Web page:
I don't point the finger at people who were largely ignorant of potential of the sort of movement we now take for granted as a strategy, and I say this in a "could have" sense and not a "should have" sense, and with an understanding of how the previous 1800 years led European Jews to believe that this too would pass after a while, that running if one could and enduring if one couldn't were the best ways to get through it.

100,000 Jews blocking every rail line and road in Berlin the day after Crystalnocht, led by WWI Veterans with Iron Crosses on their chests, would have made a difference.

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Daruma28
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This is just my opinion, but in my mind, the most important idea in the 20th century is a misconception: the idea that a government MUST implement/incorporate aspects of socialism to be considered "doing something."

From FDR on, we've seen nothing but the continued growth and expansion of the size, power and reach into all of our lives by the federal government...but because we did not have a dramatic revolution and upheaval like the Soviet Union, China, Cuba et al, socialism has become ingrained in our society and consciousness in a gradual, subtle fasthion to the point where it cannot even be questioned without the person doing the questioning being branded as "selfish" or "greedy" or accused of any other number of base motives.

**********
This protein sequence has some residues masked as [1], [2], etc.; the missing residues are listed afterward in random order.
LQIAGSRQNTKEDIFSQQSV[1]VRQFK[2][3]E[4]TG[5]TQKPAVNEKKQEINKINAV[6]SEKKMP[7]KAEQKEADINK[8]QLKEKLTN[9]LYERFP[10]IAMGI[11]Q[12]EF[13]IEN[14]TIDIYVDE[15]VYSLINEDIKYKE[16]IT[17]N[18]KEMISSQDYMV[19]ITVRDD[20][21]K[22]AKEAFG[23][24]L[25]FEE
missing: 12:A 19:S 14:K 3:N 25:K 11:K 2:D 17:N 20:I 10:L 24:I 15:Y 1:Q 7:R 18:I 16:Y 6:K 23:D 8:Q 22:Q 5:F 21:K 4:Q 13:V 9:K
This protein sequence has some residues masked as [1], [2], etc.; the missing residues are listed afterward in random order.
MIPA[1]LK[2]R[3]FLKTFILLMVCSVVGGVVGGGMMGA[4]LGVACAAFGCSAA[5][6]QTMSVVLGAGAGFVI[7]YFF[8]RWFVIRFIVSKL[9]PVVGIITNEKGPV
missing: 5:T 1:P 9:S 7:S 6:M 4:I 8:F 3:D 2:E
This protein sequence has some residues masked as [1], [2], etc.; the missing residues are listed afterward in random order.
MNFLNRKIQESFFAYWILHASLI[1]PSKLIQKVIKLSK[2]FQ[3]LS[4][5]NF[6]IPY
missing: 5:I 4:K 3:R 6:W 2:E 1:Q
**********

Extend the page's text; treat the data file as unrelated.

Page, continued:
For example: Social(ist) Security is the "3rd rail" of politics.

Looking at the Constitution, I fail to see any amendment or provision in which the Federal Government is designated the power to forcibly tax the populace to set up a ponzi scheme in the name of "retirement savings for all."

In my view, this "collectivist creep" has irrevocably corrupted the foundation of our Representative Republic as conceived and designed by the nation's founding Fathers, and have poisoned the minds of the masses to accept it as desirable.

It needs to be said...the US WAS NEVER SUPPOSED TO BE A DEMOCRACY! THIS COUNTRY WAS DESIGNED AS A REPRESENTATIVE REPUBLIC!

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sharpshin
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quote:
Originally posted by Jesse:
The application of modern marketing techniques to the Democratic Process.

Yep.
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Everard
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"In my view, this "collectivist creep" has irrevocably corrupted the foundation of our Representative Republic as conceived and designed by the nation's founding Fathers, and have poisoned the minds of the masses to accept it as desirable."

Well, no, what "poisoned" the minds of the masses to accept it as desireable was how MISERABLY non-socialism worked for the majority of the population. While we may eventually move to something else, welfare liberalism became the common western economic/political system because what preceeded it (more or less classical liberalism) didn't work. It simply failed about 3/4 of the population of western europe and the united states, and so its been relegated to the dustbin of whats acceptable government in most people's minds.